Rasuna Said is one of the few Indonesian women accorded the status of National Hero. Born in Maninjau, West Sumatra, in 1910, Rasuna is honoured for her contribution to the nationalist movement in the years leading up to Indonesia’s independence and for the official roles she undertook once independence had been achieved. Oft en referred to as Singa Betina (lioness) or Srikandi (warrior princess), an epitaph reportedly given to her by Indonesia’s first president, Sukarno, Rasuna is regarded as the embodiment of a female fighting spirit.1 She is identified strongly with the Minangkabau ethnic group, from which she and many other nationalist leaders came, a people known for their combative nature and deep sense of Islamic piety.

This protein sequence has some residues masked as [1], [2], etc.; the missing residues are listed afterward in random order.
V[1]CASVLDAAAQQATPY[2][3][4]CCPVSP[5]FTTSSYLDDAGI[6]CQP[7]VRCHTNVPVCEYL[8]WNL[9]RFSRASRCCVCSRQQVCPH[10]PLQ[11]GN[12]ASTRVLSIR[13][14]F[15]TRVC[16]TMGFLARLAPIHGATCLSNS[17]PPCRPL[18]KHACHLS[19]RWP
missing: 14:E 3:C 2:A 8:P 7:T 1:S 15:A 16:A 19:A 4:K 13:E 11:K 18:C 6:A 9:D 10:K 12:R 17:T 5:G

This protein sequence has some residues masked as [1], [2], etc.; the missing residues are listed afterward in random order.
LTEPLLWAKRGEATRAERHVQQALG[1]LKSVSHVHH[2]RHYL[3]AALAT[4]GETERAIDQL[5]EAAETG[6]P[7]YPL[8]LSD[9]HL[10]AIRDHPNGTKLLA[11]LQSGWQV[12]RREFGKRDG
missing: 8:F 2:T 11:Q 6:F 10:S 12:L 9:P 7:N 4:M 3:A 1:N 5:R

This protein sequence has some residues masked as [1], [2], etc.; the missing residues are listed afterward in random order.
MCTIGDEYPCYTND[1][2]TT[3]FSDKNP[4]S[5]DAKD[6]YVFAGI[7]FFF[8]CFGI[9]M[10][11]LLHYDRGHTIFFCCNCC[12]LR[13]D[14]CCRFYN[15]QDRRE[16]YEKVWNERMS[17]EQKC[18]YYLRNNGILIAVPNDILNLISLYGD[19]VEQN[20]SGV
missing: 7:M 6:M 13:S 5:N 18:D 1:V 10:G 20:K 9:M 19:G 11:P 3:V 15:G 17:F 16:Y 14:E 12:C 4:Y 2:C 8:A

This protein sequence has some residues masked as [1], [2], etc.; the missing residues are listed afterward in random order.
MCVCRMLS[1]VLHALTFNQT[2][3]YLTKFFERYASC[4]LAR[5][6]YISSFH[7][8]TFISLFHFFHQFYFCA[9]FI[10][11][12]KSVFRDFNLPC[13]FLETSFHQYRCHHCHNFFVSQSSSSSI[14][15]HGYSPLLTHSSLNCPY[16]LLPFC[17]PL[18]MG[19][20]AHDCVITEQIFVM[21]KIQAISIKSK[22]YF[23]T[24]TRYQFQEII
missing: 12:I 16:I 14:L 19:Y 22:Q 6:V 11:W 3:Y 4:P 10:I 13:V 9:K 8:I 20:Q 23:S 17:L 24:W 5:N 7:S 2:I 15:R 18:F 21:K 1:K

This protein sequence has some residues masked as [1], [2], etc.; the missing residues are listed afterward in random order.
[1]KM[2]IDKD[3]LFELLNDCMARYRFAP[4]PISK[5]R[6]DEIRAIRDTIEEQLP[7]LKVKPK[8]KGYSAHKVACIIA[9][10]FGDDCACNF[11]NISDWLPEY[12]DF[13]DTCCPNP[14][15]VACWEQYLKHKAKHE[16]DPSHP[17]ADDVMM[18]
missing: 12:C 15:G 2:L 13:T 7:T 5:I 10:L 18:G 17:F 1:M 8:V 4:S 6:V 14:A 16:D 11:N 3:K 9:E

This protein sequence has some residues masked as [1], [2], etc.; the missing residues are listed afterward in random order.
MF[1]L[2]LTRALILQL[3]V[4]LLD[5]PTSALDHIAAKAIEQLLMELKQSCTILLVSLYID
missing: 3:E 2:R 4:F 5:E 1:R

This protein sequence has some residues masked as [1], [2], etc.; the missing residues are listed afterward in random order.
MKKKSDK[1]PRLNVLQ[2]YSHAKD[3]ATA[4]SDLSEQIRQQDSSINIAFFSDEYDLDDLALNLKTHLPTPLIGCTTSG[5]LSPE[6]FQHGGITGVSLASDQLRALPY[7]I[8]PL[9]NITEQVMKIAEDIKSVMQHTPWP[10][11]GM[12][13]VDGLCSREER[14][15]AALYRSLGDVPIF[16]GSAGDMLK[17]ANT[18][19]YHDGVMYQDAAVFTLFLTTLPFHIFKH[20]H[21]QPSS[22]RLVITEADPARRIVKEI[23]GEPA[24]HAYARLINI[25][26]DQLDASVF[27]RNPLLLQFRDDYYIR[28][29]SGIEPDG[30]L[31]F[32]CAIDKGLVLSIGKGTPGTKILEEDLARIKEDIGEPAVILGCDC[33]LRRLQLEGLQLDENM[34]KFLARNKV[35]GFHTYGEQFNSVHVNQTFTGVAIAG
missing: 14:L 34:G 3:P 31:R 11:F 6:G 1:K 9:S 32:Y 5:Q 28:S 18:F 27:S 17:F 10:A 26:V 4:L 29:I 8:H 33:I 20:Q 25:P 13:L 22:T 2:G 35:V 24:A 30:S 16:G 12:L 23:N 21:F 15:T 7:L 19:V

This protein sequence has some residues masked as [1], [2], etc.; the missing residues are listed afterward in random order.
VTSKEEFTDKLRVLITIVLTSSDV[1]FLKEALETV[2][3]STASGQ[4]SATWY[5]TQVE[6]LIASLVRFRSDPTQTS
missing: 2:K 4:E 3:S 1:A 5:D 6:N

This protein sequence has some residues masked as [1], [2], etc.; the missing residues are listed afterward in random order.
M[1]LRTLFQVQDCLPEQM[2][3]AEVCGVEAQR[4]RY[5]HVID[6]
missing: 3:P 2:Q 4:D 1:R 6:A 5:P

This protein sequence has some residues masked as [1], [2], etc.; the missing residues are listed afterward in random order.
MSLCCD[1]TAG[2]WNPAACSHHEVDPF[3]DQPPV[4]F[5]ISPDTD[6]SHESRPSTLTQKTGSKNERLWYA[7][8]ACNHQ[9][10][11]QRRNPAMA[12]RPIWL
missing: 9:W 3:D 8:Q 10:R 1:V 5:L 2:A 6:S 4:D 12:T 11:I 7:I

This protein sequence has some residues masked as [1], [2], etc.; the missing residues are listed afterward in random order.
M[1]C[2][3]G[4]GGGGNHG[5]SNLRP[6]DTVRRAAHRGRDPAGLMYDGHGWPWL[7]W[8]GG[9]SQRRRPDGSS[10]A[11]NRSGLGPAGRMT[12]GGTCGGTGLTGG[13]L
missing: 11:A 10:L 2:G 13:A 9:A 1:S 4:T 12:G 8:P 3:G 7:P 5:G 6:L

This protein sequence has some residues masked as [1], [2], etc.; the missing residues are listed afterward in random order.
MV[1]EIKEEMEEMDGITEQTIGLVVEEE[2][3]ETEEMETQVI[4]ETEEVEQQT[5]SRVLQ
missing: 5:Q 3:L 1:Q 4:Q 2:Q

|Title of host publication||Women in Southeast Asian Nationalist Movements|
|Editors||Susan Blackburn and Helen Ting|
|Place of Publication||Singapore|
|Publisher||NUS Press - National University of Singapore|
|Publication status||Published - 2013|